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25 July 2016
KEYNOTE SPEECH BY PROF. MOHAN MUNASINGHE, DURING THE
CEREMONIES TO ENSHRINE TREASURES AT THE KALUGANGA DAM
AYUBOWAN, VANAKAM, GREETINGS!
HE Maithripala Sirisena, President of Sri Lanka, Hon. Prime Minister, Hon. Ministers and Chief
Ministers, Excellencies, Esteemed Guests and Fellow Sri Lankans,
It is a great privilege and pleasure to address you all on this momentous occasion. It is indeed
most fitting that our leader, President Sirisena will be the one who is making history today with
the formal enshrining of precious treasures at the site of the Moragahakanda-Kaluganga
First, this project is a shining symbol of the President’s commitment to strengthen national unity,
reconciliation, peace and harmony. The Moragahakanda-Kaluganga scheme, executed under
his personal supervision, is delivering on the promise to provide many benefits, including
drinking water, irrigation facilities and power, especially to the impoverished people of the
Rajarata. Such widespread benefits shared among all communities in the North-Central,
Northern, Eastern and North-Western provinces, give true meaning and impetus to the
President’s noble dream of a united and prosperous Sri Lanka. Furthermore, this project will
benefit all citizens throughout Sri Lanka, by providing multiple outputs that will boost sustainable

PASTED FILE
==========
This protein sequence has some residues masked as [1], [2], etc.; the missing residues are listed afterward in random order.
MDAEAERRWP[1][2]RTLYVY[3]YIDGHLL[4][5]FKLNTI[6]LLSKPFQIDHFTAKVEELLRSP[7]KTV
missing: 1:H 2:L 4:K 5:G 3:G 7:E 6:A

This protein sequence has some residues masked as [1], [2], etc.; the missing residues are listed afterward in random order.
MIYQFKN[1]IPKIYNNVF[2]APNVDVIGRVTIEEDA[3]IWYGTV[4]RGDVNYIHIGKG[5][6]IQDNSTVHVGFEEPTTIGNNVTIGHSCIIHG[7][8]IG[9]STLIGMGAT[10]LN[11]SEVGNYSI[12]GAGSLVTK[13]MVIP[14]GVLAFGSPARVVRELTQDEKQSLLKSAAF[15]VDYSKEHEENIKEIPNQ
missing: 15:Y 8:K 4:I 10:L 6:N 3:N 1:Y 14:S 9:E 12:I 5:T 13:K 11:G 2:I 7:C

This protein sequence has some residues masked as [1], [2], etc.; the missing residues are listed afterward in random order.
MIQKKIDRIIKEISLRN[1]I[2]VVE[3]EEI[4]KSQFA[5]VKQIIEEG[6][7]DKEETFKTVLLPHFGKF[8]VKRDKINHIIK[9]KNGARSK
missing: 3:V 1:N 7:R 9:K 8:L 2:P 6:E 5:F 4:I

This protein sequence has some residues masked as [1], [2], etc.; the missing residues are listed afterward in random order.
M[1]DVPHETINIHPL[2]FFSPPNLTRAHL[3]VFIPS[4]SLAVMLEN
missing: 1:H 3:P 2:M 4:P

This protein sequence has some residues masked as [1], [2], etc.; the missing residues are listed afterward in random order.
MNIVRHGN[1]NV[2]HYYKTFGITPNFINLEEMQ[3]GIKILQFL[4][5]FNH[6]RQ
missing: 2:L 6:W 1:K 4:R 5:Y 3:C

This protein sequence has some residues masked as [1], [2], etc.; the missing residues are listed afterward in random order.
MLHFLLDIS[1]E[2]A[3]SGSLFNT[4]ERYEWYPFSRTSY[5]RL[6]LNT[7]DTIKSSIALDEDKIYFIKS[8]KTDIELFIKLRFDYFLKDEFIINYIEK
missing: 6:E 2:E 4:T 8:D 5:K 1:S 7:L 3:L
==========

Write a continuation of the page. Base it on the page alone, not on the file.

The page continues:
development. National sustainable development is another important element of our President’s
vision, which he articulated so clearly in his speech at the UN General Assembly in September
2016, when he endorsed the UN 2030 Agenda and the Sustainable Development Goals (SDG),
to the applause of world leaders.
Second, the project is also a symbol of the spirit of harmony that enables the government of
unity to function effectively under the joint command of President Sirisena and Prime Minister
Ranil Wickremasinghe – two exceptional leaders who have created this unprecedented union of
the two main political parties. In Sri Lanka’s post-independence history, the development of the
Mahaweli river basin has been a common thread pursued by successive governments,
irrespective of party rivalries. We owe much to the political giants of the modern period, who
have consistently pursued the dream of strengthening the development nexus of agriculture,
water and land. Starting with the father of the nation, D.S. Senanayake who was a firm believer
in rural development, these leaders came from both sides of the UNP-SLFP political divide, for
example, S.W.R.D. Bandaranaike, C.P. De Silva, Gamini Dissanayake and others. Starting from
modest beginnings with the Mahaweli Master Plan of 1958, through the accelerated Mahaweli
Development Programme launched in 1978, to the finish line today, there has been a
remarkable consensus and policy continuity. So, the Moragahakanda-Kaluganga scheme truly
represents the spirit of cooperation prevailing in the unity government.
Third, this project is the proud and most recent descendant of a long line of water-based
infrastructure schemes that have characterised Sri Lanka’s hydraulic civilization for over 2500
years. Historically, the Moragahakanda reservoir was first constructed by King Wasaba in 111